Posted: February 7th, 2010 by Militant Libertarian
If I had the power to have one statement of fact be universally recognized in our political discussions, it would be this one:
The fact that the Government labels Person X a “Terrorist” is not proof that Person X is, in fact, a Terrorist.
That proposition should be intrinsically understood by any American who completed sixth grade civics and was thus taught that a central prong of our political system is that government officials often abuse their power and/or err and therefore must prove accusations to be true (with tested evidence) before they’re assumed to be true and the person punished accordingly. In particular, the fact that the U.S. Government, over and over, has falsely accused numerous people of being Terrorists — only for it to turn out that they did nothing wrong — by itself should compel a recognition of this truth. But it doesn’t.
All throughout the Bush years, no matter what one objected to — illegal eavesdropping, torture, rendition, indefinite detention, denial of civilian trials — the response from Bush followers was the same: “But these areTerrorists, and Terrorists have no rights, so who cares what is done to them?” What they actually meant was: “the Government hasclaimed they are Terrorists,” but in their minds, that was the same thing as: “they are Terrorists.” They recognized no distinction between “a government accusation” and “unchallengeable truth”; in the authoritarian’s mind, by definition, those are synonymous. The whole point of the Bush-era controversies was that — away from an actual battlefield and where the Constitution applies (on U.S. soil and/or towards American citizens wherever they are) — the Government should have to demonstratesomeone’s guilt before it’s assumed (e.g., they should have to show probable cause to a court and obtain warrants before eavesdropping; they should have to offer evidence that a person engaged in Terrorism before locking them in a cage, etc.). But to someone who equates unproven government accusations with proof, those processes are entirely unnecessary. Even in the absence of those processes, they already knowthat these persons are Terrorists. How do they know that? Because the Government said so. Even when it comes to their fellow citizens, that’s all the “proof” that is needed.
That authoritarian mentality is stronger than ever now. Why? Because unlike during the Bush years, when it was primarily Republicans willing to blindly trust Government accusations, many Democrats are now willing to do so as well. Just look at the reaction to the Government’s recent attempts to assassinate the U.S.-born American citizen and Islamic cleric Anwar al-Awlaki. Up until last November, virtually no Americans had ever even heard of al-Awlaki. But in the past few months, beginning with the Fort Hood shootings, government officials have repeatedly claimed that he’s a Terrorist: usually anonymously, with virtually no evidence, and in the face of al-Awlaki’s vehement denials but without any opportunity for him to defend himself (because he’s in hiding out of fear of being killed by his own Government). The Government can literally just flash someone’s face on the TV screen with the word Terrorist over it (as was done with al-Awlaki), and provided the face is nefarious and Muslim-looking enough (basically the same thing), nothing else need be offered.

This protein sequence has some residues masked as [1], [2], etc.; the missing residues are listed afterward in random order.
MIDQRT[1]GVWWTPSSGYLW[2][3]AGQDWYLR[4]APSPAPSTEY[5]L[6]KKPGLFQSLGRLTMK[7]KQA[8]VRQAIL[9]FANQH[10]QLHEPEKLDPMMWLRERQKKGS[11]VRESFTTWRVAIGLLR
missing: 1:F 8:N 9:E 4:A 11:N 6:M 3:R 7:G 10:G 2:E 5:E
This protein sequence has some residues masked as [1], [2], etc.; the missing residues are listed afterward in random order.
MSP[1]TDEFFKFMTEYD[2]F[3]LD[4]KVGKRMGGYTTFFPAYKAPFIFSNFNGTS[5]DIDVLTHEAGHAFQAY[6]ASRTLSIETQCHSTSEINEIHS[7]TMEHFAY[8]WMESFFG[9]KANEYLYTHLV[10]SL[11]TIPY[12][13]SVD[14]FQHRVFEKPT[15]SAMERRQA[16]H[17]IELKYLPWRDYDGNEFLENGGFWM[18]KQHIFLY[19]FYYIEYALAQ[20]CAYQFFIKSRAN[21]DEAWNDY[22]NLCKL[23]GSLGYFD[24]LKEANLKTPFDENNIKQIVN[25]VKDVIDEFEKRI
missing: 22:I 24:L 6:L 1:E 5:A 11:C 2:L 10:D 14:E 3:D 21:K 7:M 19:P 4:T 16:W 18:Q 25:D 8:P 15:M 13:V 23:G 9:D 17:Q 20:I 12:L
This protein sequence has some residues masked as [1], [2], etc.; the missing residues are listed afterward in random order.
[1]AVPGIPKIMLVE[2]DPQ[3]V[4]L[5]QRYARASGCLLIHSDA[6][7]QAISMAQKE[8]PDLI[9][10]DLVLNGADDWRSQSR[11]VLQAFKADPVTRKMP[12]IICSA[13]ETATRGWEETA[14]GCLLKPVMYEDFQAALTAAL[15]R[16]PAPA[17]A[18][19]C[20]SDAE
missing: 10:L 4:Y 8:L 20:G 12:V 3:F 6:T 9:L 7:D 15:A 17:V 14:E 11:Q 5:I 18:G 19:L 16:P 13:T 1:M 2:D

That’s enough for many people — including many Democrats — to march forward overnight and mindlessly proclaim that al-Awlaki is “a declared enemy of the United States working to kill Americans” (if you can stomach it, read some of these comments — from Obama defenders at a liberal blog— with several sounding exactly like Dick Cheney, screeching: “Of course al-Awlaki should be killed without charges; he’s a Terrorist who is trying to kill Americans!!!”). Even now, beyond government assertions about his associations, the public knows virtually nothing about al-Awlaki other than the fact that he’s a Muslim cleric with a Muslim name dressed in Muslim garb, sitting in a Bad Arab Country expressing anger towards the actions of the U.S. and Israel. But no matter. That’s more than enough. They’re willing not only to mindlessly embrace the Government’s unproven accusation that their fellow citizen is a TERRORIST (“a declared enemy of the United States working to kill Americans”), but even beyond that, to cheer for his due-process-free execution like drunken fans at a football game. And the same people declare: no civilian trials are necessary for Terrorists (meaning: people accused by the Government of being Terrorists). Even more amazingly, the identities of the other Americans on the hit list aren’t even known, but that’s OK: they’re Terrorists, because the Government said so.
A very long time ago, I would be baffled when I’d read about things like the Salem witch hunts. How could so many people be collectively worked up into that level of irrational frenzy, where they cheered for people’s torturous death as “witches” without any real due process or meaningful evidence? But all one has to do is look at our current Terrorism debates and it’s easy to see how things like that happen. It’s just pure mob mentality: an authority figure appears and affixes a demonizing Other label to someone’s forehead, and the adoring crowd — frothing-at-the-mouth and feeding on each other’s hatred, fears and desire to be lead — demands “justice.” I imagine that if one could travel back in time to the Salem era in order to speak with some of those gathered outside an accused witch’s home, screaming for her to be killed, the conversation would go something like this: